where EVERY xterm you start up will have reverse video on, but one started with the '-name xterm-big' option will have one geometry, one started with the '-name xterm-small' option will have another, and one started with no specific name will default to the name 'xterm' and have yet a different geometry. (The VT100 designation is used to indicate that the geometry is for the main text window, and not the menus or subwindows.)

The resource name (e.g. 'geometry' in your above example) is a particular aspect of an X program. Be careful when spelling resource names. Only particular spellings of resources are correct. Example: 'reverseVideo' and 'ReverseVideo' will function correctly as xterm resources, but not other spellings.

Other examples are:

	oneko*tora: true

	matlab*reverseVideo: false   ! matlab windows in "reverse video"

	emacs*Font: 8x13             ! emacs with 8x13 font, 80 columns
	emacs*geometry: 80x48+0+0    !   wide, 48 columns high

	XTerm*scrollBar: on	     ! Xterms with a scrollbar that
	XTerm*saveLines: 250	     !   keep track of last 250 lines

	XTerm*VT100.geometry:80x48+0+0  ! Make only the main xterm
					!   window be 80x48

In these examples, the difference between the "*" (a loose binding) and the "." (a tight binding) is that the * causes the resource to be applied to all the children windows within the top-level window (such as menus), whereas the dot causes the resource to be applied only to the top-level window of the program.


  • The exclamation mark (!), is used to comment a line in the .Xresources file.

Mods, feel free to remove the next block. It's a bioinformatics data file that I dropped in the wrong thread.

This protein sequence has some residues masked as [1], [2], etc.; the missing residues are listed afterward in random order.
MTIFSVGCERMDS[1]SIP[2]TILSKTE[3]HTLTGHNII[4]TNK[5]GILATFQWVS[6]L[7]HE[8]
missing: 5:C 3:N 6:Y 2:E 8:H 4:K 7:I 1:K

• Instance names are considered more specific than class names. If you use both the class and instance names of a program to specify a resource with different values, the instance resource value will be used. For example:

xterm*Background: blue

will be used, instead of:

XTerm*Background: green

  • To re-read your .Xresources file, and throw away your old resources, you can type:

xrdb ~/.Xresources

  • To re-read your .Xresources file, and keep your old resources, type:

xrdb -merge ~/.Xresources

  • This will merge any new resources you've put in with the current resources you're using.
  • For Athena programs, the default resources for programs with an X interface are kept in the directory /usr/athena/lib/X11/app-defaults.
  • You don't actually need the class or instance name of a program to make a customization. For example, if you wanted to make the same customization for all X-driven programs, you put an entry of the form:

*resource: value

in your .Xresources file.

  • Avoid blank spaces at the beginning and end of lines in the .Xresources file.
  • You can find sample Xresources files by typing "attach dotfiles" and looking in the directory /mit/dotfiles/Xresources.
  • You can change the instance of many X programs by starting them with the -name option. For example, if you start an xterm window by typing "xterm -name XT1", then you can specify resources for it in your .Xresources file with "XT1,", like this:

XT1*Background: yellow

IS&T Contributions

Documentation and information provided by IS&T staff members

Last Modified:

December 17, 2010